Tanya B. relies upon In re Tyrell J. (1994) 8 Cal.4th 68, 75 [ 32 Cal.Rptr.2d 33, 876 P.2d 519], for the proposition that the Welch waiver rule does not apply to failure to object to juvenile probation conditions. Aside from the fact that Welch specifically disapproved a juvenile probation case, we believe Tanya B.'s reliance is misplaced. In Tyrell J. the issue was not waiver but whether a probation search condition constituted the minor's consent to a warrantless search by an officer unaware of the condition. The court held, "[b]ecause a minor has no choice whether or not to accept a condition of probation that subjects him to a warrantless search, we cannot find that he consented to the condition." ( In re Tyrell J., supra, 8 Cal.4th at p. 83.) Tanya B. appears to equate lack of consent with failure to object. In fact, the concepts are quite separate. That a minor in the last instance has no choice but to accept and abide by conditions of probation does not mean that the minor may not object to imposition of those conditions. "A minor can, of course, object to particular conditions of probation as improper or unwarranted. [Citations.]" ( In re Tyrell J., supra, 8 Cal. 4th at p. 83, fn. 3.)
What Tanya B. fails to recognize is that the Welch waiver rule is not based on the probationer's consent to the conditions of probation but on the proposition that the probationer did not timely object when problems could have been corrected. After noting that a failure to object to a defective probation report waives the claim on appeal, the Supreme Court stated, "No different rule should generally apply to probation conditions under consideration at the same time. A timely objection allows the court to modify or delete an allegedly unreasonable condition or to explain why it is necessary in the particular case. The parties must, of course, be given a reasonable opportunity to present any relevant argument and evidence. A rule foreclosing appellate review of claims not timely raised in this manner helps discourage the imposition of invalid probation conditions and reduce the number of costly appeals brought on that basis. [Citations.]" ( People v. Welch, supra, 5 Cal.4th at pp. 234-235, fn. omitted.)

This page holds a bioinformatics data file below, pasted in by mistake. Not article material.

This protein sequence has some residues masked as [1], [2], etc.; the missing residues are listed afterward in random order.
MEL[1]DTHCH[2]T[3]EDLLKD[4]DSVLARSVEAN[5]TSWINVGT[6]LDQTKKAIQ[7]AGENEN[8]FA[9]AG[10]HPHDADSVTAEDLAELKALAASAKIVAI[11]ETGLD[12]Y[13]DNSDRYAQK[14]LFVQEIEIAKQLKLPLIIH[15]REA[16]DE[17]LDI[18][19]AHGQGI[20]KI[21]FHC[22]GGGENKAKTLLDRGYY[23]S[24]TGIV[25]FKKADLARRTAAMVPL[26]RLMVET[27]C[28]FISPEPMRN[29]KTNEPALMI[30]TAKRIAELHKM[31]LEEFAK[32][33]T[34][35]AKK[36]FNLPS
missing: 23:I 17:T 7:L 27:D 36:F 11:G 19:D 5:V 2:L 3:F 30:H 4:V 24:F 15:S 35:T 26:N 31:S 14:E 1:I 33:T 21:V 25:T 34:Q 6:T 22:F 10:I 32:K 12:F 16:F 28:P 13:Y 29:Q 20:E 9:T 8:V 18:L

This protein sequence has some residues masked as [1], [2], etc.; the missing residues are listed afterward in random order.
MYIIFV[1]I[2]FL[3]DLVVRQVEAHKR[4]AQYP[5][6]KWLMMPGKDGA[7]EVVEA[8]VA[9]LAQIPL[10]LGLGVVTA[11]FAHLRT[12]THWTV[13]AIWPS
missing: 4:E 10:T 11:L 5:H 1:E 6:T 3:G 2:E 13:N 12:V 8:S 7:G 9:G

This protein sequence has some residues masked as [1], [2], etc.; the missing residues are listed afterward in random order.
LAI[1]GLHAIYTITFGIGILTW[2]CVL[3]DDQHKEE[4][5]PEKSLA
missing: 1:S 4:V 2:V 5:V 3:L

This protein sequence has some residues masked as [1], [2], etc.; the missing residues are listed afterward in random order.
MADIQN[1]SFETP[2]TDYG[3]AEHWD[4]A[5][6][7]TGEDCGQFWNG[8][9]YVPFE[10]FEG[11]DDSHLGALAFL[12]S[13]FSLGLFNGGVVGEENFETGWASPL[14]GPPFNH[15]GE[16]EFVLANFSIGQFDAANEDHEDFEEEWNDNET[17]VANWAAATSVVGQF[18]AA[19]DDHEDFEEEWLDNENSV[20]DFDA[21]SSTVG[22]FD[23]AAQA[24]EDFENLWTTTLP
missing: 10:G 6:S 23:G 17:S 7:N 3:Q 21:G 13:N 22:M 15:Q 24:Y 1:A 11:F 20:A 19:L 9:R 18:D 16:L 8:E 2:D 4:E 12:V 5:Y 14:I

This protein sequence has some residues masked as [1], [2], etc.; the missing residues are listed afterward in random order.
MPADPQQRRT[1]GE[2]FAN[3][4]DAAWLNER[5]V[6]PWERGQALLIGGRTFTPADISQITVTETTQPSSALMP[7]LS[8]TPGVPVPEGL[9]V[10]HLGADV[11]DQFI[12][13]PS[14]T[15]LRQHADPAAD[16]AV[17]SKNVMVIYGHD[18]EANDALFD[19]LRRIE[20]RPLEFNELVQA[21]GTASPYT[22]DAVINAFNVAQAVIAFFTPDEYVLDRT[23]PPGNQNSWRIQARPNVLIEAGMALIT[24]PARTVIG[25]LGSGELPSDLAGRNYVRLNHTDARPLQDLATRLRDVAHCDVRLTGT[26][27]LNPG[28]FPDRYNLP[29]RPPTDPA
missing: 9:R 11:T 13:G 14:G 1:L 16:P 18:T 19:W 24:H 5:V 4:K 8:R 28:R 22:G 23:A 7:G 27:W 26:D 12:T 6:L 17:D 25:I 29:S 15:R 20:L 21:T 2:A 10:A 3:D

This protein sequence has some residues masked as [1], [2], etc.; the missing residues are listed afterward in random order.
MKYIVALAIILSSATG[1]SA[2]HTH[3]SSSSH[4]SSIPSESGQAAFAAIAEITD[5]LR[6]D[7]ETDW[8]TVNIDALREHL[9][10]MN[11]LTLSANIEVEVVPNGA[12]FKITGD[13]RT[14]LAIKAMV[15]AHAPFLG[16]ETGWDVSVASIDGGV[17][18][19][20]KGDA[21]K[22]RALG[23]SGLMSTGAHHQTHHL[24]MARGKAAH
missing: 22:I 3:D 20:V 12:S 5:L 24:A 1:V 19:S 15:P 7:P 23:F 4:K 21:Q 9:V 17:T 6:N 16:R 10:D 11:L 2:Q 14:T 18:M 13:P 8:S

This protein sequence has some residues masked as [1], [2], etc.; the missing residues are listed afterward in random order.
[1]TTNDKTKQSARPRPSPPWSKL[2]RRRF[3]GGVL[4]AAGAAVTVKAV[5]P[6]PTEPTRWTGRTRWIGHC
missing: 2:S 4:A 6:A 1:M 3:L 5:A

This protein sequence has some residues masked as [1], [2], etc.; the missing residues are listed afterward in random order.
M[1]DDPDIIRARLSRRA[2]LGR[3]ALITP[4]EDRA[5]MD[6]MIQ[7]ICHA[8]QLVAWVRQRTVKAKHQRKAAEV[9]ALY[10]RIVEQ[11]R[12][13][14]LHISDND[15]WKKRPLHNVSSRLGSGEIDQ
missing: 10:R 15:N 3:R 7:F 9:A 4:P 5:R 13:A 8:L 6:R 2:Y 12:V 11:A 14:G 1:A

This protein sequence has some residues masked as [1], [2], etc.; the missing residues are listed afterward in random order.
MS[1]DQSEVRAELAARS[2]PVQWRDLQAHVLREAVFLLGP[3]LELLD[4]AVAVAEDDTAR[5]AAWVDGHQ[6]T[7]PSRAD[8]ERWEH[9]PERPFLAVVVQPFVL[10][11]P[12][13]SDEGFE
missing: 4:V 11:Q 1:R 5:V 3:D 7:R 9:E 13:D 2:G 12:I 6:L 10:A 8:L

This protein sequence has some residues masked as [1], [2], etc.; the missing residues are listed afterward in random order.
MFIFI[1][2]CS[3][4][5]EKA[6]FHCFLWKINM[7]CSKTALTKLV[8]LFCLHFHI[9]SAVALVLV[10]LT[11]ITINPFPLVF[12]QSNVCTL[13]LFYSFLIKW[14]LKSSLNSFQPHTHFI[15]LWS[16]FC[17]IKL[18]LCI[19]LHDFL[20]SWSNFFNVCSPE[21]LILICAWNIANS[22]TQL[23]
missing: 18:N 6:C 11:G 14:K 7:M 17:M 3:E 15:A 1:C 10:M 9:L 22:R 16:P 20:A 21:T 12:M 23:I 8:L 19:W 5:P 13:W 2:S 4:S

We believe these considerations are fully applicable to hearings at which conditions of juvenile probation are determined. In both adult and juvenile cases, the time to object is at the pertinent hearing, not for the first time on appeal. ( People v. Welch, supra, 5 Cal.4th at p. 237.) As discussed above, the juvenile court is vested with broad discretion to select appropriate probation conditions, and thus a minor has ample opportunity to influence the court's decision. Objection and waiver principles "encourage prompt detection and correction of error, and . . . reduce the number of unnecessary appellate claims. . . ." ( People v. Scott (1994) 9 Cal.4th 331, 351 [ 36 Cal.Rptr.2d 627, 885 P.2d 1040].) Indeed here, Abdirahman successfully objected to the probation officer's recommendation he take an anger management class.
People v. Scott, supra, 9 Cal.4th at page 353, illustrates the difference between "consent" and "waiver" in the context of sentencing. A defendant has no option but to be sentenced, and therefore he does not consent to it. Nonetheless, defendant may challenge the court's failure to properly make or articulate its discretionary sentencing choices, but waives appellate review of the issue absent a timely objection at the trial court.
The order is affirmed.
Huffman, J., and McDonald, J., concurred.
A petition for a rehearing was denied November 17, 1997, and appellant's petition for review by the Supreme Court was denied February 3, 1998. Kennard, J., was of the opinion that the petition should be granted.